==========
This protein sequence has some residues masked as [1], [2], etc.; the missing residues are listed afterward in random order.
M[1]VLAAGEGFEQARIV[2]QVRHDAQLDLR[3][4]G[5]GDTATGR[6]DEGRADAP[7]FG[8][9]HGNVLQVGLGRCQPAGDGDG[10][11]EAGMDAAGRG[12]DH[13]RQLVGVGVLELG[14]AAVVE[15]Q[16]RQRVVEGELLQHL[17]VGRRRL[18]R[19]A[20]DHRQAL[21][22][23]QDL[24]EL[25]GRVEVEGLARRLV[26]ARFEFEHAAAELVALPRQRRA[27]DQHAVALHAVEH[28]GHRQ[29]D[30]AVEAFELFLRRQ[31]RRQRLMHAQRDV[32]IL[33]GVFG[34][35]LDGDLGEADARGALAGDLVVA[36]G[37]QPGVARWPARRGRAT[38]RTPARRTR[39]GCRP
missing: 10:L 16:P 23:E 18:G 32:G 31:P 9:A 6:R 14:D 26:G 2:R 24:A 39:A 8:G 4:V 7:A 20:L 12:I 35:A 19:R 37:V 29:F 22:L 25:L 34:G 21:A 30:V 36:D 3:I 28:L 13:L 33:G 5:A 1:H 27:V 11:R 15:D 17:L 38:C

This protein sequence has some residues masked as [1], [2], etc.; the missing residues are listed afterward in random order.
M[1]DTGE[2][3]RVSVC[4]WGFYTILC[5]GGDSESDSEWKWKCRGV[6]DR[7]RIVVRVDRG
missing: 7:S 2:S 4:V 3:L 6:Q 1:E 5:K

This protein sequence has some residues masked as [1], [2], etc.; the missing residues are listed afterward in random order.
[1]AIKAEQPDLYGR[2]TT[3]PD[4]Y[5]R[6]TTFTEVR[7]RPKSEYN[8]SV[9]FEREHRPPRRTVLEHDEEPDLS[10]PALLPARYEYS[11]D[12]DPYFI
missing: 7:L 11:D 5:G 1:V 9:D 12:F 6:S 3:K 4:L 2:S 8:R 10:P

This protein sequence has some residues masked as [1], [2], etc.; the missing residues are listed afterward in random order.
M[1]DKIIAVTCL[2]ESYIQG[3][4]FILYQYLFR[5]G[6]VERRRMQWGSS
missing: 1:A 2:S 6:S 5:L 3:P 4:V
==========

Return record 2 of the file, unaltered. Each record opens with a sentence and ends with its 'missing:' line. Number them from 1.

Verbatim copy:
This protein sequence has some residues masked as [1], [2], etc.; the missing residues are listed afterward in random order.
M[1]DTGE[2][3]RVSVC[4]WGFYTILC[5]GGDSESDSEWKWKCRGV[6]DR[7]RIVVRVDRG
missing: 7:S 2:S 4:V 3:L 6:Q 1:E 5:K